DoH supports a hard line on generic prescribing

Primary care clinicians face tougher performance management on prescribing generic drugs after the DoH backed extended targets to make PCTs cut costs.

The move was signalled in an unpublicised document buried in Treasury minutes last month.

The document, a DoH response to the House of Commons Public Accounts Committee (PAC) report, ‘Prescribing Costs in Primary Care', reveals that the NHS has saved £80 million by using generic statins since cost-cutting targets were created in September 2006.

However, the PAC report said the NHS could save more than £200 million a year through better use of generic drugs.

Ministers are now planning to extend the statin targets, dubbed ‘Better Care, Better Value (BCBV) indicators' to other drugs. These could cover ‘other categories of medicine and therapeutic areas, including anti-hypertensive drugs'.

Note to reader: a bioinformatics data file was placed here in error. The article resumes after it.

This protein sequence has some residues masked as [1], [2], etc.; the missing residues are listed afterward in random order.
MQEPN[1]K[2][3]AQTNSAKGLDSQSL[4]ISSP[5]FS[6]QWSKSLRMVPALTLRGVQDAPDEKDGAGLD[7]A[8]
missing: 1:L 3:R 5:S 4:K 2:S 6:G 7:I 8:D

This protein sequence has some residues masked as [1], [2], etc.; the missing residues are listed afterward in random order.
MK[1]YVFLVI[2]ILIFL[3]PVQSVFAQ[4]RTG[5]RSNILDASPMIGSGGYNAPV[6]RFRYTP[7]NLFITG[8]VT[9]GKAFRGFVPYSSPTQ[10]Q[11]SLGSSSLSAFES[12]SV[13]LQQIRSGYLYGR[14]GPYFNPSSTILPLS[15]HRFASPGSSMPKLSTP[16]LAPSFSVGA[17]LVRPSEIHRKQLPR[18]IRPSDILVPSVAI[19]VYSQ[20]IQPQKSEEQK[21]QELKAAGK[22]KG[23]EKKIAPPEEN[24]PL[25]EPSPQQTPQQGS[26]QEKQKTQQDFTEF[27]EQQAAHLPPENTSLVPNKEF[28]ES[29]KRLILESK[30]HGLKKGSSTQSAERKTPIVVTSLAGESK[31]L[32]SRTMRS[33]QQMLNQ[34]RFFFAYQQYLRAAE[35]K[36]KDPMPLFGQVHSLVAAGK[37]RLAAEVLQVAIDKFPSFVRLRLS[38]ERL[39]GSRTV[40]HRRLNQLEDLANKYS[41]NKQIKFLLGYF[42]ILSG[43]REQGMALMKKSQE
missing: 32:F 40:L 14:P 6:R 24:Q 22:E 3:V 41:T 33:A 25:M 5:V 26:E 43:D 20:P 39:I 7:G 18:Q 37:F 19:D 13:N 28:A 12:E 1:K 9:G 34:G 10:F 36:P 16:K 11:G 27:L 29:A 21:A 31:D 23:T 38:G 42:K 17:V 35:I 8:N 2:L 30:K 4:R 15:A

Strategic health authorities will hold PCTs to account by comparing rates of generic prescribing. PCTs will then compare generic use at GP practices to ‘influence prescribing'.

The DoH rejected calls for greater incentives to prescribe generics in the quality framework, however.

Its response said: ‘The department considers that using enhanced BCBV indicators is the best means of securing further efficiencies.'

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